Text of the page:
During the tour, Grade stopped a few hundred feet from one of the floating nests, which looks like a wicker basket. A mother loon sat beneath the bright sun on top of her eggs, which can reach about 5 inches long each.

Grade explained the history of the pair, this female had become mates with the male about six years ago. The pair had several successful breeding years using one of LPC’s nest rafts, but last year an animal swam out to the float and snatched their eggs. Since then, Grade said, the loon pair swore off that nesting site and tried several others, including a partially submerged dock that stuck out of the water at a nearly vertical angle. They all failed.

This year, LPC put out a new nest raft that the loons quickly took over. Then, Grade broke the bad news. The pair’s eggs – that incubate for 28 days – were supposed to hatch two weeks ago. “We are getting beyond the point of hope with this pair,” Grade said.

“Why is her mouth open?” asked one tour-goer. The female loon is panting because she’s hot, Grade said. Loons on Squam are at the southern edge of their range, which means they prefer colder weather and are susceptible to changes in temperature. If the birds get too hot sitting on the nests, they have to dive underwater to cool off, which leaves the eggs vulnerable, Grade said. “They are going to have real problems with climate change,” she told the tour. “Loons are at the top of the food chain, they are the canaries in the coal mine that tell us how the entire ecosystem is doing.”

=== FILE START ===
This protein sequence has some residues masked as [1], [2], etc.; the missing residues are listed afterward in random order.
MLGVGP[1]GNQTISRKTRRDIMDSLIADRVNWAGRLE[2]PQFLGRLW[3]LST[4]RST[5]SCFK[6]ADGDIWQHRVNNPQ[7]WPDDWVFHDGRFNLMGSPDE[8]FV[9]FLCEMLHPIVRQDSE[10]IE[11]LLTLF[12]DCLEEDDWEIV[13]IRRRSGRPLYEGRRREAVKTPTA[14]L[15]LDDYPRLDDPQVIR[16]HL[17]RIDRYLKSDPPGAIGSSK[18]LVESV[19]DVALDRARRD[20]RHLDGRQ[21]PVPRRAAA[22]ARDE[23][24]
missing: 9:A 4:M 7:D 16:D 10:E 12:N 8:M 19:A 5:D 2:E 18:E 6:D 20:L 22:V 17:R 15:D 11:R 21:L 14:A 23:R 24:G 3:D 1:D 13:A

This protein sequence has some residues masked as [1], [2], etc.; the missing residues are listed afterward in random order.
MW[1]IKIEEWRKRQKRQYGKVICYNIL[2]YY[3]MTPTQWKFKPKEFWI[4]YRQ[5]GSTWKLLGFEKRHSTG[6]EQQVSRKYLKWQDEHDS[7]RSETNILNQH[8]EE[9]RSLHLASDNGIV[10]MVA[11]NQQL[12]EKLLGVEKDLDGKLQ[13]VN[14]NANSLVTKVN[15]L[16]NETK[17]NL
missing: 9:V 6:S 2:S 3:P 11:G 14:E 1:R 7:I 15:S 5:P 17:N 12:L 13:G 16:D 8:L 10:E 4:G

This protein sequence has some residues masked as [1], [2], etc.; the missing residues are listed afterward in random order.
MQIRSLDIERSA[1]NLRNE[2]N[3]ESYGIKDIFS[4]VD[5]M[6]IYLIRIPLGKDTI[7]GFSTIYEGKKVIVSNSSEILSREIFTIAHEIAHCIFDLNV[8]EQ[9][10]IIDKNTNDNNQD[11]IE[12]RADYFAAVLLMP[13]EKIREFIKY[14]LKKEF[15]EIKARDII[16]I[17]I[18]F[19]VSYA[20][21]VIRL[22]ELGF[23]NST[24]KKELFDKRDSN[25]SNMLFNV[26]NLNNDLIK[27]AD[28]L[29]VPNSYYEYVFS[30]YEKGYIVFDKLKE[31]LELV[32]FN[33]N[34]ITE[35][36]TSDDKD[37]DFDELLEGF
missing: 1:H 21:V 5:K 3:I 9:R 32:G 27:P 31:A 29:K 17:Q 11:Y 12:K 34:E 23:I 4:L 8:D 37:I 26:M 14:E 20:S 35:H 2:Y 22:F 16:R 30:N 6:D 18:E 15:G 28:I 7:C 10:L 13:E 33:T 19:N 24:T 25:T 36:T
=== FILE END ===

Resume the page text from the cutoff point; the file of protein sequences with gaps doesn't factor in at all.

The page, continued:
Across the lake, Grade directed the boat to another cove, this one home to a more successful pair. The mother loon swam in shallow water with her two, fluffy chicks. They hatched a few weeks ago, the first on the lake. Every few seconds, the mother loon dove beneath the surface, bringing up minnows that she carefully passed off to her 2-week-old hatchlings. One of the babies botched the handoff, dropping the squirming fish back into the water. “They have endless patience,” Grade said. Over the whole season, the family will eat roughly 900 pounds of fish.

The boat finally turned away from the baby loons to seek a different bunch of chicks: the three bald eagles babies. Those eagle pair has been nesting on Squam since 2003. This year’s three chicks are almost ready to fly, and have gotten so big at this point they barely fit in the 5-foot nest, Grade explained.